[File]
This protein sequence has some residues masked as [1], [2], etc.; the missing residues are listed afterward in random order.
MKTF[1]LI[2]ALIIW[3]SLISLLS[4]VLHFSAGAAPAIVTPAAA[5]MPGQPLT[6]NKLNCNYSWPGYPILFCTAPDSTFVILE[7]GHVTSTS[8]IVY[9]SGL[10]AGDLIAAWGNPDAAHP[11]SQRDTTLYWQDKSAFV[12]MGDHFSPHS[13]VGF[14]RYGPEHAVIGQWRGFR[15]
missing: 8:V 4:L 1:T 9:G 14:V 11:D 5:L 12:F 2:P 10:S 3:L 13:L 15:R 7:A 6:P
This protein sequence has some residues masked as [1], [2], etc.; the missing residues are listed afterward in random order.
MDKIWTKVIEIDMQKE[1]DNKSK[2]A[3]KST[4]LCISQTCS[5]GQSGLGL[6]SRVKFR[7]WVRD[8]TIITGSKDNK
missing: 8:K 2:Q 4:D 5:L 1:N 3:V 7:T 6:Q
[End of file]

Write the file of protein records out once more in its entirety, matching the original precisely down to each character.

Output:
This protein sequence has some residues masked as [1], [2], etc.; the missing residues are listed afterward in random order.
MKTF[1]LI[2]ALIIW[3]SLISLLS[4]VLHFSAGAAPAIVTPAAA[5]MPGQPLT[6]NKLNCNYSWPGYPILFCTAPDSTFVILE[7]GHVTSTS[8]IVY[9]SGL[10]AGDLIAAWGNPDAAHP[11]SQRDTTLYWQDKSAFV[12]MGDHFSPHS[13]VGF[14]RYGPEHAVIGQWRGFR[15]
missing: 8:V 4:L 1:T 9:G 14:V 11:D 5:L 12:F 2:P 10:S 3:L 13:L 15:R 7:A 6:P
This protein sequence has some residues masked as [1], [2], etc.; the missing residues are listed afterward in random order.
MDKIWTKVIEIDMQKE[1]DNKSK[2]A[3]KST[4]LCISQTCS[5]GQSGLGL[6]SRVKFR[7]WVRD[8]TIITGSKDNK
missing: 8:K 2:Q 4:D 5:L 1:N 3:V 7:T 6:Q